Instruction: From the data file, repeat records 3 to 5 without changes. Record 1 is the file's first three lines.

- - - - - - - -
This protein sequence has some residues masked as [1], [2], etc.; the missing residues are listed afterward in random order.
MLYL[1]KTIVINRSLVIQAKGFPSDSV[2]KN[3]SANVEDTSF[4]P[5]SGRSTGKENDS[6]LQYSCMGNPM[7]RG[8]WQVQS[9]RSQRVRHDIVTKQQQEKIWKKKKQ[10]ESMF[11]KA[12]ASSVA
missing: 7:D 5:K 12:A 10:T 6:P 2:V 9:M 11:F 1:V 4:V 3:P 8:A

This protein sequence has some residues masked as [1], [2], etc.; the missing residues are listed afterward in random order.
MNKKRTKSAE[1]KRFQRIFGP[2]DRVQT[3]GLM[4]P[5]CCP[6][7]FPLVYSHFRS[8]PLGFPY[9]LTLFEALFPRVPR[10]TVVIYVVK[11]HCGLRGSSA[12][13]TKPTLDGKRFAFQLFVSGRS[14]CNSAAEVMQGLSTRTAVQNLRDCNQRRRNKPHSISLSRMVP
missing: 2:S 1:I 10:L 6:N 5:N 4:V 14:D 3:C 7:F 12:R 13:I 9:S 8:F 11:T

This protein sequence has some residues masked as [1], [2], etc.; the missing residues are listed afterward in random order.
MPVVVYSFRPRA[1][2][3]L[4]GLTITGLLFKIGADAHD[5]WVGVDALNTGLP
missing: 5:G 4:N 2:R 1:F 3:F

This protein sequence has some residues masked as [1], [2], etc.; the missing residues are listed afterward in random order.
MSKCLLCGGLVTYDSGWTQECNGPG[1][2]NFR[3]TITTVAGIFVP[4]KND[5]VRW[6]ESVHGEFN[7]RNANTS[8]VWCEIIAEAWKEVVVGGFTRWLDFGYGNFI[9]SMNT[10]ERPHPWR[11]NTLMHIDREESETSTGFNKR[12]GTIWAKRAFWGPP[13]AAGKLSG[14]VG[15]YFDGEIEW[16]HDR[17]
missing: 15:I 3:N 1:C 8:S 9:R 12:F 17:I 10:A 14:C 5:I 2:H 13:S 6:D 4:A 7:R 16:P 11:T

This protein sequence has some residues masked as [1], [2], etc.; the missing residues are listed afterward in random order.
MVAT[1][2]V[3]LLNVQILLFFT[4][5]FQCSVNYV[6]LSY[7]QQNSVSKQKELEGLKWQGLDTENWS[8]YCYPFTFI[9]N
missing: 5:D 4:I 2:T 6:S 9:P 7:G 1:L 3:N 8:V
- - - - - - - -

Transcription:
This protein sequence has some residues masked as [1], [2], etc.; the missing residues are listed afterward in random order.
MPVVVYSFRPRA[1][2][3]L[4]GLTITGLLFKIGADAHD[5]WVGVDALNTGLP
missing: 5:G 4:N 2:R 1:F 3:F

This protein sequence has some residues masked as [1], [2], etc.; the missing residues are listed afterward in random order.
MSKCLLCGGLVTYDSGWTQECNGPG[1][2]NFR[3]TITTVAGIFVP[4]KND[5]VRW[6]ESVHGEFN[7]RNANTS[8]VWCEIIAEAWKEVVVGGFTRWLDFGYGNFI[9]SMNT[10]ERPHPWR[11]NTLMHIDREESETSTGFNKR[12]GTIWAKRAFWGPP[13]AAGKLSG[14]VG[15]YFDGEIEW[16]HDR[17]
missing: 15:I 3:N 1:C 8:S 9:R 12:F 17:I 10:A 14:C 5:I 2:H 13:S 6:D 4:A 7:R 16:P 11:T

This protein sequence has some residues masked as [1], [2], etc.; the missing residues are listed afterward in random order.
MVAT[1][2]V[3]LLNVQILLFFT[4][5]FQCSVNYV[6]LSY[7]QQNSVSKQKELEGLKWQGLDTENWS[8]YCYPFTFI[9]N
missing: 5:D 4:I 2:T 6:S 9:P 7:G 1:L 3:N 8:V